My understanding is that a pulsar is a neutron star whose magnetic poles don't coincide with the rotational poles and whose magnetic poles sweep through Earth (allowing us to hear radio noise).

If we keep hearing pulsars, the polar offset must be very stable.

Why is such an alignment offset so stable?


2 Answers 2


The magnetic field of a star is not entirely a result of the global spin of the star. The global spin is part of it, but there are other mechanisms as well. Within the star, there are convection zones, meridional flow, etc.


All these flows generate their own field components. The overall field is simply the sum of all little fields. Its general orientation might be close to the global spin, if the strongest components are aligned to it, but there are many smaller components with different orientations. Therefore, the total field of the star can be somewhat slanted.

And then the star collapses into a neutron star, and its field is compressed. The collapse itself may be slightly asymmetrical, and may further deviate the magnetic field axis.

As a result of all of the above, it's by no means unusual that the magnetic field of the neutron star is not aligned with the spin.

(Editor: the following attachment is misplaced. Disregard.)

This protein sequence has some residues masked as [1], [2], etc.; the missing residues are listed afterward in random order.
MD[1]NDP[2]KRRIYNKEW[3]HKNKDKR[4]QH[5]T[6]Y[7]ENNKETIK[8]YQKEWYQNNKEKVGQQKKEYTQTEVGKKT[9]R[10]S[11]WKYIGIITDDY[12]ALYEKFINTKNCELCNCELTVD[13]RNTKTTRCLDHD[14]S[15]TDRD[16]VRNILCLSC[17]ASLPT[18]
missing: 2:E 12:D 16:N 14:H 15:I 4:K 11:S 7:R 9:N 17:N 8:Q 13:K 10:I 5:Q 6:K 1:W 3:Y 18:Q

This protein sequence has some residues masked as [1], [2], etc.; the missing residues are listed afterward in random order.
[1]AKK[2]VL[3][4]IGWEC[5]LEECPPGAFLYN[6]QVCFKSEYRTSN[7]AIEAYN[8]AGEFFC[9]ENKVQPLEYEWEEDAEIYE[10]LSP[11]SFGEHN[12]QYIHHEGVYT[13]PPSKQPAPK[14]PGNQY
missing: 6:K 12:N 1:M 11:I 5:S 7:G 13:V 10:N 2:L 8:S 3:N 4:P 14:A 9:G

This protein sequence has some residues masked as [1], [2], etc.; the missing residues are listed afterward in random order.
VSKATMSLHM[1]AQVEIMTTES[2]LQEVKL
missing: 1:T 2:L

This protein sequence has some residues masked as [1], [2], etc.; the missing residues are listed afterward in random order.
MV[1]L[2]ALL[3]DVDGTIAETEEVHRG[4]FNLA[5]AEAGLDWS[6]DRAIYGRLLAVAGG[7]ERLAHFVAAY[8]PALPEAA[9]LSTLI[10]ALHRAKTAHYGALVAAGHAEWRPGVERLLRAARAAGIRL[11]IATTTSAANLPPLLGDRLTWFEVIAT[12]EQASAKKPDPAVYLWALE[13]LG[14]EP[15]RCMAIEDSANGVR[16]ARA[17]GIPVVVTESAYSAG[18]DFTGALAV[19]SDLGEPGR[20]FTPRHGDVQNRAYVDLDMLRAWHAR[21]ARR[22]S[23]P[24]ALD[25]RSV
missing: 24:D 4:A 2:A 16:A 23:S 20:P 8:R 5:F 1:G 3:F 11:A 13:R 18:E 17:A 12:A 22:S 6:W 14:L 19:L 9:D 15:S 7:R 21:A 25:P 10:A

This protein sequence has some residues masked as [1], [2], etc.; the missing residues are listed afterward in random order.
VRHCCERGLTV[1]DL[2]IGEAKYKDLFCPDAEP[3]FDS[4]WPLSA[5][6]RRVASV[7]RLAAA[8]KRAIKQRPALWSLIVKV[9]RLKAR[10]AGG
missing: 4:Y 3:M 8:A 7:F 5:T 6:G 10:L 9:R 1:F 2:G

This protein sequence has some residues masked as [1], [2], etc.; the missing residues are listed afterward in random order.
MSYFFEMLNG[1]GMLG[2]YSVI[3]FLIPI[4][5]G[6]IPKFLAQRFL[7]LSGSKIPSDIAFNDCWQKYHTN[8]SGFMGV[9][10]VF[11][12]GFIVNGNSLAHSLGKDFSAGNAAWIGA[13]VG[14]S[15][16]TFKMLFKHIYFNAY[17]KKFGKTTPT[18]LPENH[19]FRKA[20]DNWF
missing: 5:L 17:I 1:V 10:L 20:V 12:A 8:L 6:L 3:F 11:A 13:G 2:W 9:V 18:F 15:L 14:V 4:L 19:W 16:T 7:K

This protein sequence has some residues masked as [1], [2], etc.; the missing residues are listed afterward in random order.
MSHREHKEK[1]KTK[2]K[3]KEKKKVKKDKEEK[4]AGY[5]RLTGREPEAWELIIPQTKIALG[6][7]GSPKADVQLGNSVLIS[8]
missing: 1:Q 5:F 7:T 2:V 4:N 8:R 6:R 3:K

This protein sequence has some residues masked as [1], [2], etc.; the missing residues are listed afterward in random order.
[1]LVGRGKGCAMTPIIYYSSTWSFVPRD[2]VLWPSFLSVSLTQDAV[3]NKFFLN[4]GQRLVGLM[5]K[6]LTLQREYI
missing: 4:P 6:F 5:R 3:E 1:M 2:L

The polar offset is not stable. Most researchers now think that the angle between the rotation axis and the magnetic field axis decreases with time. This is thanks to the same torquing mechanism which is slowing the pulsar down. The timescale on which this occurs is similar to the timescales on which pulsars lengthen their rotation periods to the point of switching off - i.e. of order 100,000 to a million years. Most of the (non-binary) pulsars that are observed are the remnants of a very recent supernova and there are probably a few hundred million "dead" pulsars in the Galaxy.

I guess if you mean stable on timescales of years, then yes they are stable. But over hundreds of thousands of years, they are not.


Young et al. 2010

Philippov et al. 2014


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